Italian Easter Traditions
To many families, Easter celebrations are not complete without traditional foods that often reflect ancestral origins. As all my grandparents emigrated from Italy, our unique Easter foods reflect their southern Italian heritage, modified and Americanized through the generations.
Our Special Lunch
After sacrifices made during the 40 days of Lent leading up to Easter, which often include giving up favorite foods or desserts as well as frequent days of abstaining from meat, we always looked forward to lunchtime on the Saturday before Easter. Fiadone, more commonly known as Pizza Rustica (or rustic pizza), was our special lunch!
There are many recipes for Pizza Rustica to be found throughout southern Italy. Ours is a delicious combination of Italian cheeses (mozzarella, grated Parmigiano and Romano, and sometimes ricotta) plus diced Genoa salami, baked in an egg-rich custard with both top and bottom crusts. As it bakes, the different densities of the cheeses baking with eggs create little pockets of deliciousness between the crusts, and it becomes a wonderful celebration of family, heritage, and Spring! Both my grandmother and my mother made Fiadone, and even my English-Canadian aunt learned to make it!
Now that I am the "older generation" of my family, I have tried leaving out the salami, telling myself that this makes the Pizza Rustica "healthier", but I have come to believe that customary holiday dishes are inherently good for us – body and soul – and should not be tampered with! In fact, this dish holds so many happy family memories that my brother and I make it whenever we get together, and joke about whose is “the most authentic". I'm quite sure my grandparents would approve!
And now for the main event…
Easter dinner in my family has always been very traditional, centered around baked ham or a roasted leg of lamb and accompanied by spring peas, asparagus, and roasted potatoes. This was followed, of course, by cracking the Easter eggs we dyed, including the "special" one for our favorite uncle, colored with the ugliest concoction we could manage!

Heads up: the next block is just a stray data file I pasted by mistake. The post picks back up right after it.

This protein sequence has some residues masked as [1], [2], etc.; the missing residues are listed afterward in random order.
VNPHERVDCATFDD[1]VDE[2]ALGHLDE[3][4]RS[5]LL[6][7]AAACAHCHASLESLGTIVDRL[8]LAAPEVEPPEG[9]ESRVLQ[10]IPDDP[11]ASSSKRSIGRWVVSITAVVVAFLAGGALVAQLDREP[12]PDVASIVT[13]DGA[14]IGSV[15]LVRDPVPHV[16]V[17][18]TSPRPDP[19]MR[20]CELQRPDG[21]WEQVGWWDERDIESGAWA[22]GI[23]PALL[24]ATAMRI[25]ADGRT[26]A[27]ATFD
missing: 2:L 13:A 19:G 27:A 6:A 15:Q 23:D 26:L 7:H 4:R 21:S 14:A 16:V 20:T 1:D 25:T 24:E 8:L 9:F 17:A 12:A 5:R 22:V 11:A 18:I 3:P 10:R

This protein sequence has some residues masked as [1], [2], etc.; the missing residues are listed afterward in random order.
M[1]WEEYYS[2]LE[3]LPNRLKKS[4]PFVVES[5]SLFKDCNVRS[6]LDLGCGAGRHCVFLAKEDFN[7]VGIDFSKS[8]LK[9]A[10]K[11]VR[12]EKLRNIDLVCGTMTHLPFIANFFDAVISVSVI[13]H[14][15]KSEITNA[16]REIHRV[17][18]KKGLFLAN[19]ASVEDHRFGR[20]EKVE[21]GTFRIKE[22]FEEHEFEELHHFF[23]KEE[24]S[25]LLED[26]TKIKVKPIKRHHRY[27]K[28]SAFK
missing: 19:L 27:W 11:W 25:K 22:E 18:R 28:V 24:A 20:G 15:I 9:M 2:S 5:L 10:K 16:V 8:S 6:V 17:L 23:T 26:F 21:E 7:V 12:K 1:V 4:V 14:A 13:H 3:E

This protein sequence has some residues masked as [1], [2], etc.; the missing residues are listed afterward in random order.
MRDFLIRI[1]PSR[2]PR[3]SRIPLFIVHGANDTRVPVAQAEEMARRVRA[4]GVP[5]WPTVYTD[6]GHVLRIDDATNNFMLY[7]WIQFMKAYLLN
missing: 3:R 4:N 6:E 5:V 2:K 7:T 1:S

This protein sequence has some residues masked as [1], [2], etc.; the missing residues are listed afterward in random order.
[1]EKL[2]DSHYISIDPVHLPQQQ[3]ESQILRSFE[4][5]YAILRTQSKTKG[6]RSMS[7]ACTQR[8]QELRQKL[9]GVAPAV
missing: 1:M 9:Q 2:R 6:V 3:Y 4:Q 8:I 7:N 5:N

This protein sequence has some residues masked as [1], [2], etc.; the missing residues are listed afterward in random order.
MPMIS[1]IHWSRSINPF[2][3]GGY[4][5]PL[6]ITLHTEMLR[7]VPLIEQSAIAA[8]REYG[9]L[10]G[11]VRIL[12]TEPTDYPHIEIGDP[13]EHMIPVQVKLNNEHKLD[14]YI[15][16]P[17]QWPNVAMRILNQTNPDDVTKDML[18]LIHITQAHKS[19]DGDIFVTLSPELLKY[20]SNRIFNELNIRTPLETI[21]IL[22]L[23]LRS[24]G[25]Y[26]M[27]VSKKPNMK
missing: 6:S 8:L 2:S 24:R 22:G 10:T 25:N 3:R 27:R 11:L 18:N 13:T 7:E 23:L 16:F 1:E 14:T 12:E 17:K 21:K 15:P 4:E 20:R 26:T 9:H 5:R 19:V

But the highlight of our Easter dinner is pastiera, a wonderful Neapolitan Easter dessert tart. According to La Cucina Italiana, "No Neapolitan Easter meal would be complete without pastiera on the table. Whole wheat berries are cooked in milk until creamy and mixed with ricotta, sugar, eggs, candied citrus and orange blossom essence for the filling. It is absolutely intoxicating." My family recipe differs slightly but has the same wonderful result!
Pastiera is started days ahead, with wheat berries that are boiled and then soaked for several days in a sweetened syrup to soften them. The wheat berries are mixed with ricotta, eggs, sugar, candied citron, grated orange peel, and a touch of nutmeg. This filling is baked in a two-crust pie with a sweetened, citrus-enhanced lattice crust.
I know that the wheat and citrus are symbolic of the abundance of the Spring season, but to my family, it is simply the best dessert in the world! Even the finest Italian pastry can't hold a candle to our Pastiera, which is truly a labor of love. Near the end of my mother's life, I brought her a Pastiera that I had labored over, and I could tell from her smile that I had "made the grade". In all my years of cooking, I have never been prouder!